The dreams of Born-Again Christians do provide accurate reflections of their religious beliefs and concerns. This adds new empirical support to the classic anthropological idea mentioned at the outset that dreaming can be studied as a valuable source of insight into cultural and social dynamics.
I want to explore the beauty in the dark recesses of our world. I want to talk with with those outside of the spotlight, the unheard voices muttering in the dark. I want to settle in the shadows. I no longer wish to bring light to those in the darkness.
A highlight reel of an episode of the Christian program, Way of the Master, has surfaced recently. Intrigued, I sought out the full half-hour episode titled How To Witness To Someone Who Is Gay. I want to share my findings with you.
Those who hope that the new library will serve as a "rebranding" of the Bush presidency, or who just want to engage in some Texas-style nostalgia for the good ol' W days -- and there were plenty of them in Dallas to cut the ribbon -- would do well to remember another mess their boy left.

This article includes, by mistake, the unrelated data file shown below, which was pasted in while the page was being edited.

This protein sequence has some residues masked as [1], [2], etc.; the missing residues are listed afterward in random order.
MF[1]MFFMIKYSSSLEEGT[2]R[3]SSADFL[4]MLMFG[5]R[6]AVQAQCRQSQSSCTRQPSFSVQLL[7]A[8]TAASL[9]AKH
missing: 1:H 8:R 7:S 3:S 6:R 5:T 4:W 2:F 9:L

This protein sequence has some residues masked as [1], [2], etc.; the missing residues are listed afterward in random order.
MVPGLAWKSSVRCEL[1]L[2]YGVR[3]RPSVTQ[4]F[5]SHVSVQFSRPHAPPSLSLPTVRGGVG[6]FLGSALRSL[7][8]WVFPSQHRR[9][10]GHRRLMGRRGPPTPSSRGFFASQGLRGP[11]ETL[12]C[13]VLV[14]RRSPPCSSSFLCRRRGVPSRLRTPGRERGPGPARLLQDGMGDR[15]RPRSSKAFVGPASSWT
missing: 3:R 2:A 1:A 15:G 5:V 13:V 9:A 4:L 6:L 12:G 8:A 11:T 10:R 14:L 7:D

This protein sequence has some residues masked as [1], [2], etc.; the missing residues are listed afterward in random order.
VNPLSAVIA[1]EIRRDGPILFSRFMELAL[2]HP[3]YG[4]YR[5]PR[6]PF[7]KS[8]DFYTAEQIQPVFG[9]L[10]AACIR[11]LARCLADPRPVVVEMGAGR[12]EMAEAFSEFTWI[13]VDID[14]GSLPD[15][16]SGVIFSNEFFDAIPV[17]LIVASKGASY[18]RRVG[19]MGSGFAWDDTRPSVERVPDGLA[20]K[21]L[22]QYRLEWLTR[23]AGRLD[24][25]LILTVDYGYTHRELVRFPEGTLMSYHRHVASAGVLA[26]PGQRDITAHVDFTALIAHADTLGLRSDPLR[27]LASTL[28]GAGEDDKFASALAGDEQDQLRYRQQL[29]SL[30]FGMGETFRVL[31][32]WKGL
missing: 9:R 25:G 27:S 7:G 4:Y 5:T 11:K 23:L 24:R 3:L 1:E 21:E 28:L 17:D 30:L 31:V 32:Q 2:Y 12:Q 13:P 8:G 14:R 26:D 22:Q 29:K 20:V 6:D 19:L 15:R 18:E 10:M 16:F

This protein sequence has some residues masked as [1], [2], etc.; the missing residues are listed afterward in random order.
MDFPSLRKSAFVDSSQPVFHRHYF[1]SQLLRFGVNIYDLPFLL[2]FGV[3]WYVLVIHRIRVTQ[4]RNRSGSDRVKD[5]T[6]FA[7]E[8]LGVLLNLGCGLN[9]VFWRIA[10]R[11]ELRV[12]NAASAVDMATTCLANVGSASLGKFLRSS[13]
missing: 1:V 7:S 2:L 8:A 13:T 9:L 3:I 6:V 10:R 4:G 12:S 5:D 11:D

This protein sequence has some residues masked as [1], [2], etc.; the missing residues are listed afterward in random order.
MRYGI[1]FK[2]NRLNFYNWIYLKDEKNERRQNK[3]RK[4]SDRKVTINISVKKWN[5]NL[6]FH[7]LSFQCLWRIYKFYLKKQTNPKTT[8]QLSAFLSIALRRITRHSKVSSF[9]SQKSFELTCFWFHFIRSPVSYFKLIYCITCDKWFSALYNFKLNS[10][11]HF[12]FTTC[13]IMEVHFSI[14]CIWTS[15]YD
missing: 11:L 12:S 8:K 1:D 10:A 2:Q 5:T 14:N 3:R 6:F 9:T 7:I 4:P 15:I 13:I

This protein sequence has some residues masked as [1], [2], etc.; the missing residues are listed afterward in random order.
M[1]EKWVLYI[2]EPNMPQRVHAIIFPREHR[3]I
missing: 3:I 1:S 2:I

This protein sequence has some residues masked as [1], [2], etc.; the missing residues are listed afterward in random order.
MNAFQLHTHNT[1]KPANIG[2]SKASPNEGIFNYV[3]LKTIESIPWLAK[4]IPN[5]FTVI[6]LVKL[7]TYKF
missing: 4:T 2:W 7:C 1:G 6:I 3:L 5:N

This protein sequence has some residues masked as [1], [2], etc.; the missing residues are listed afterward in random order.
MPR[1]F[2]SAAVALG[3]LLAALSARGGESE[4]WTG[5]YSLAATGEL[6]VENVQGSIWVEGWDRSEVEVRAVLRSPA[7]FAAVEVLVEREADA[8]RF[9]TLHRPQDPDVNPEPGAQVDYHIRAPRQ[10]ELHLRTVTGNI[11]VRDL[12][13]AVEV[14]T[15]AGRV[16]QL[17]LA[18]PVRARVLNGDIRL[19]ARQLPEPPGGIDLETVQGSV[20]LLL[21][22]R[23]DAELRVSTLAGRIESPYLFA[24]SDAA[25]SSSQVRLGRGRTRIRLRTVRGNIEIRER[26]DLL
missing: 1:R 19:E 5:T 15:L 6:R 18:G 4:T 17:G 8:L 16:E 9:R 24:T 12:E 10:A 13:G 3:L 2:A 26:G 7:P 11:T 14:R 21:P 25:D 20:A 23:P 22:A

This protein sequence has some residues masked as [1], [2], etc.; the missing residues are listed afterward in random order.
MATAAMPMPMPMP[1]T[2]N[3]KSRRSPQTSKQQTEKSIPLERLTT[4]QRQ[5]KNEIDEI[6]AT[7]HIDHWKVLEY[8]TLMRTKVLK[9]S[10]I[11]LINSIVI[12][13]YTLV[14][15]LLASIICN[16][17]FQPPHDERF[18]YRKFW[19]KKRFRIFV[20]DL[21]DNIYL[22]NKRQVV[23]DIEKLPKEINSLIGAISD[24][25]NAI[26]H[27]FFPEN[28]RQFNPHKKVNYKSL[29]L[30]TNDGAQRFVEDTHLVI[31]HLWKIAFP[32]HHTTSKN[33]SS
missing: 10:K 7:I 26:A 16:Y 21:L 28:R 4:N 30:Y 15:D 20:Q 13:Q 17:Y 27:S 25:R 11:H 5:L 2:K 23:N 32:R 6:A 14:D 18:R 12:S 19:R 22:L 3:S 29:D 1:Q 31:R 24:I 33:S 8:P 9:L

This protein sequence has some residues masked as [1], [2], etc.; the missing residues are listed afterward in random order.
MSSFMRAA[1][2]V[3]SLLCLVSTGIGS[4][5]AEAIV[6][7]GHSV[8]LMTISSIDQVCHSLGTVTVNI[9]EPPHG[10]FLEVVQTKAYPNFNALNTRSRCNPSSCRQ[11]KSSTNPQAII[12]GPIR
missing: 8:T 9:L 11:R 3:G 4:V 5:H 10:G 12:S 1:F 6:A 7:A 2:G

When we make the decision as adults to be baptized in water, it is then we fully commit to let go of our old life. It is then we allow ourselves to begin healing. We are proclaiming that we trust in God to wash away those things that bind us to our past.
As I read the recent profile of Michele Bachmann in The New Yorker, it was painfully clear that the what-is-an-evangelical question remains largely unanswered for many who live outside the born-again bubble.
Last night's episode caused me to jump up aghast when I saw Matt Elrod, having regained entry to the game after masterfully winning six challenges in a row, throw it all away with an incredible blunder.
Witnessing is telling the story of how God came into your life. It must end with your accepting Christ, and then things are supposed to be all right with you. You're not supposed to be hopeless and want to die.